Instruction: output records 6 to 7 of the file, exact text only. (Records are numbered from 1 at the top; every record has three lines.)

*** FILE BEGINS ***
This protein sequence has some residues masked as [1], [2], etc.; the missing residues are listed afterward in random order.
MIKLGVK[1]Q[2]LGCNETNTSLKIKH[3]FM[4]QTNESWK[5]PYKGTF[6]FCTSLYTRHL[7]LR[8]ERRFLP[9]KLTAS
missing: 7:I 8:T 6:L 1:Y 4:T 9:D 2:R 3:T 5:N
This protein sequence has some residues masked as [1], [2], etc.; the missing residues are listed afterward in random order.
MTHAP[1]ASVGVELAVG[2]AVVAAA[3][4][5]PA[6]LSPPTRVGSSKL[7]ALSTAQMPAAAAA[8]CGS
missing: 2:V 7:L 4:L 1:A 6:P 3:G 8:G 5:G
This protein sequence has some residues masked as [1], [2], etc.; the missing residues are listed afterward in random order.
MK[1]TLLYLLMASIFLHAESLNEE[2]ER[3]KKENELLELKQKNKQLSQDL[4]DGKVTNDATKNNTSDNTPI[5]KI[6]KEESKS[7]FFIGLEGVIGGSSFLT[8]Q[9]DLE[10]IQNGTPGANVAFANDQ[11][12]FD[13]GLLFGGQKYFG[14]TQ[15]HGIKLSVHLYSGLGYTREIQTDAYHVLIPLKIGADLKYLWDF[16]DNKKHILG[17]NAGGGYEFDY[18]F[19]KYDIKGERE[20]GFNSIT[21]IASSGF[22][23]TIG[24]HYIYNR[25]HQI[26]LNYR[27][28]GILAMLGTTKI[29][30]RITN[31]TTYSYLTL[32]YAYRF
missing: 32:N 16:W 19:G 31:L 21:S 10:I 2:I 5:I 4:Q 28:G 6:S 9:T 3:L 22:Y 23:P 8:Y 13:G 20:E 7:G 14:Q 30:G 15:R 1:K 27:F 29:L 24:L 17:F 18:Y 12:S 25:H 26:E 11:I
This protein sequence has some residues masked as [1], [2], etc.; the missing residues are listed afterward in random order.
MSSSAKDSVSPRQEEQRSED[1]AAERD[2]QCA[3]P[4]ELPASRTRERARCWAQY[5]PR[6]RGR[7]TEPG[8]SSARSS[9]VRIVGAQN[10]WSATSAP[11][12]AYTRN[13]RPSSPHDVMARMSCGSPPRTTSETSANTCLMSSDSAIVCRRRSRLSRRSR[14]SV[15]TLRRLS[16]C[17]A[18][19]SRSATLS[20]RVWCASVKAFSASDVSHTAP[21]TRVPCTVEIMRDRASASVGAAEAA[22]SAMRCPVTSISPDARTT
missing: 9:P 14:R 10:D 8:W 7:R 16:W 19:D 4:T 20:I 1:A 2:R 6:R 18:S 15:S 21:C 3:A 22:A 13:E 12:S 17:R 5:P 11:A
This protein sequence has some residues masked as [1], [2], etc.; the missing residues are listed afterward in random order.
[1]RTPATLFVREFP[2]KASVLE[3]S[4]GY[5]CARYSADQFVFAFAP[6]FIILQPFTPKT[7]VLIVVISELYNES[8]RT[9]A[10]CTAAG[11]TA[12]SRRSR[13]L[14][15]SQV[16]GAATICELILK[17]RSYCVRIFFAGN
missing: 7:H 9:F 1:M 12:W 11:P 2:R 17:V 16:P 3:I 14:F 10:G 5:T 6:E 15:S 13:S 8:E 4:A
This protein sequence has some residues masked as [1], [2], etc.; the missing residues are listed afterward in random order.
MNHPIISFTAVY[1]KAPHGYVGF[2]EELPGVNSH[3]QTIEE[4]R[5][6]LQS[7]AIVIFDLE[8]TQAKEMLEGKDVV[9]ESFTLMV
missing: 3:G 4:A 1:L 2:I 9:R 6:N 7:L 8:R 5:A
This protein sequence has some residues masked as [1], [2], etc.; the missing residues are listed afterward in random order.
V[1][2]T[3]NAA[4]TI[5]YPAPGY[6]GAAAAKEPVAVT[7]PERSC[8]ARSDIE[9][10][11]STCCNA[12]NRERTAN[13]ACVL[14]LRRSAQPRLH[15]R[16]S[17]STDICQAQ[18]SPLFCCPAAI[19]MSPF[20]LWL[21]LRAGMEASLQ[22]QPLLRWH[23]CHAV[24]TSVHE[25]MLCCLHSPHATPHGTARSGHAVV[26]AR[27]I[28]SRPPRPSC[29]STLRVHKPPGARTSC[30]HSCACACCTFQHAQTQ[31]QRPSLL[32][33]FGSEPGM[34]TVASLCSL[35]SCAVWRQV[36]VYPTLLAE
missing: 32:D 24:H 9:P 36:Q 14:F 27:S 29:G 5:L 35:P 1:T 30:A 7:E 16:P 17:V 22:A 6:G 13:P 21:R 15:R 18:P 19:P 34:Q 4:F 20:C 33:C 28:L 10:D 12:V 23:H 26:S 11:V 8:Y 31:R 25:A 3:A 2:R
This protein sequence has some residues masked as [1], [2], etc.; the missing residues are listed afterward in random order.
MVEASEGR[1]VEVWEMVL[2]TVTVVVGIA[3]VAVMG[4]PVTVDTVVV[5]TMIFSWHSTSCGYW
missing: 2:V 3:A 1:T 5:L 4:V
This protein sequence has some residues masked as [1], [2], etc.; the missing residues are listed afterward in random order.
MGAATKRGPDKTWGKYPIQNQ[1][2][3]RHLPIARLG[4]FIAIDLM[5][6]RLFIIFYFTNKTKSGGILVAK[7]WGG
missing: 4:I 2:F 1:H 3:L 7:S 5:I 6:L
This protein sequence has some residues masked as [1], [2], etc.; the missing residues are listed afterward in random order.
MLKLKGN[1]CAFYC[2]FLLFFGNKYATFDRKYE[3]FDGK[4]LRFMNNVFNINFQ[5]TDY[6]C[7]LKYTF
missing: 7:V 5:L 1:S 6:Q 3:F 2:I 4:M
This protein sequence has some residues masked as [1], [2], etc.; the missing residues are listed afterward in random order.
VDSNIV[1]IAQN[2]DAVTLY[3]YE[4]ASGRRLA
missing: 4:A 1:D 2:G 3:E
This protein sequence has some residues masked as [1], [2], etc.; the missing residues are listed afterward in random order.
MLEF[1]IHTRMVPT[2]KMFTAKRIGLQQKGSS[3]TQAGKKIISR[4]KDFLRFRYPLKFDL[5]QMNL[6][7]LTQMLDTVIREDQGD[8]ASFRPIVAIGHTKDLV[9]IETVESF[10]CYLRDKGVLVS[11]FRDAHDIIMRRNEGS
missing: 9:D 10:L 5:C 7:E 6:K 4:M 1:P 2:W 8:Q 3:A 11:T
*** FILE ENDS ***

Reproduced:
This protein sequence has some residues masked as [1], [2], etc.; the missing residues are listed afterward in random order.
MNHPIISFTAVY[1]KAPHGYVGF[2]EELPGVNSH[3]QTIEE[4]R[5][6]LQS[7]AIVIFDLE[8]TQAKEMLEGKDVV[9]ESFTLMV
missing: 3:G 4:A 1:L 2:I 9:R 6:N 7:L 8:R 5:A
This protein sequence has some residues masked as [1], [2], etc.; the missing residues are listed afterward in random order.
V[1][2]T[3]NAA[4]TI[5]YPAPGY[6]GAAAAKEPVAVT[7]PERSC[8]ARSDIE[9][10][11]STCCNA[12]NRERTAN[13]ACVL[14]LRRSAQPRLH[15]R[16]S[17]STDICQAQ[18]SPLFCCPAAI[19]MSPF[20]LWL[21]LRAGMEASLQ[22]QPLLRWH[23]CHAV[24]TSVHE[25]MLCCLHSPHATPHGTARSGHAVV[26]AR[27]I[28]SRPPRPSC[29]STLRVHKPPGARTSC[30]HSCACACCTFQHAQTQ[31]QRPSLL[32][33]FGSEPGM[34]TVASLCSL[35]SCAVWRQV[36]VYPTLLAE
missing: 32:D 24:H 9:P 36:Q 14:F 27:S 29:G 5:L 35:P 1:T 30:A 7:E 16:P 17:V 22:A 6:G 13:P 21:R 15:R 18:P 19:P 34:Q 4:F 20:C 33:C 28:L 10:D 12:V 23:H 26:S 11:V 8:Y 31:R 25:A 3:A 2:R